The next housing filter in line, 500, is constructed similarly to housing 400 except that the incoming water does not enter via a trough. Instead, as shown in FIG. 8 the partially filtered water enters filter housing 500 via outlet 510 from housing 400 and flows under pressure as described above in the direction of the arrows through filters 504, releasably mounted in brackets 502 so as to be transverse to the flow of water through housing 500. Lid 506 is provided for access to the interior of the housing. Sediment-releasing outlets 508 are provided at the bottom of the housing. After further filtration in housing 500, the water flows through outlet 610 into the next filter housing in line.
 The thusly further purified water then flows through outlet 610 from housing 500 to filter housing 600 as shown in FIG. 9, which is constructed similarly to housing 500. Housing 600 is provided with brackets 602 designed to releasably position filter elements 640 transverse to the flow of water in housing 600. The clarified water exits the system via outlet 650. The housing is provided with a lid 606 for interior access and sediment releasing outlets 608.
 It will be understood by those skilled in the art that any suitable filtering means may be employed in the practice of the invention. It is preferred to employ screen-type filters as depicted in FIG. 9 with openings therein of a size to trap the impurities in the water flocculated by the polyacrylamide but sufficiently large to allow optimum flow of water through the system. The filter screens are constructed so as to occupy substantially the entire planar rectangular area within the filter housings transverse to the flow of water therethrough. It will be understood by those skilled in the art that the rate of flow of water through the system of the invention is dependent upon multiple variables, including, but not limited to, the pressure generated by the pump 900, the number of polyacrylamide blocks in the polyacrylamide-housings 100, 200 and 300, the number of filters in filter housings 400, 500 and 600, the frequency of cleaning the filters, and the like.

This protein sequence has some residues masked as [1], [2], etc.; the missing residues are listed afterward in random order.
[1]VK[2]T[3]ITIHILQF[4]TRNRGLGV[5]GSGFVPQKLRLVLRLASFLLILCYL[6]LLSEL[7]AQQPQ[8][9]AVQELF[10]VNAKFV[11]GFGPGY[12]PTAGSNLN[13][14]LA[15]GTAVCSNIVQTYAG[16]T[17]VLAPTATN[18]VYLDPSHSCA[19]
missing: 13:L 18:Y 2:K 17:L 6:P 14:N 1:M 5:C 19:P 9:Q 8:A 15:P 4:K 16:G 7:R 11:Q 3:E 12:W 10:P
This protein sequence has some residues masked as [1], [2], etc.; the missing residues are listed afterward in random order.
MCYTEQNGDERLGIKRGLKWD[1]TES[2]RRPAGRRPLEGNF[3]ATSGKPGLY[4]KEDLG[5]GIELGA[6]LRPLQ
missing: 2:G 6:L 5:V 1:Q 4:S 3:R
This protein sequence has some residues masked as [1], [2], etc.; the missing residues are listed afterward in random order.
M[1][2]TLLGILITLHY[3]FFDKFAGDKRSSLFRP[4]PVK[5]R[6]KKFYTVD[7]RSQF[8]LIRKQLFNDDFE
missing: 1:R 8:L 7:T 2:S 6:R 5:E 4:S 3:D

Referring to FIG. 10, boom arm assembly 700 engages and picks up pump 900 (FIG. 11) by means of hook 704 and positions the floating pump in its desired location in the body of water to be clarified (not shown). Impure water is transmitted under pressure to inlet means 110 (FIGS. 2 and 3) by the pump 900, which is powered by power source 701 through power connectors 908 (which also powers boom arm assembly 700 by means of power connector 702 and hydraulic lines 703). After passage through the system of the invention, the clarified water exits the system via outlet 650 from final filter housing 600. Outlet 650 is provided with connection elements 651 which may be connected to hoses for transmitting the water to any desired location, including the source of turbid water itself. The rate of exit of the clarified water may be regulated by valve means 652. If desired, extensible struts 22 may be positioned on the underside of base-deck 11 to raise the system to an elevation such that the wheels 13 of the trailer are off the ground and the system is further stabilized for operation.
 The present invention is not limited to the above embodiments and various changes and modifications can be made within the spirit and scope of the present invention. Therefore to apprise the public of the scope of the present invention, the following claims are made.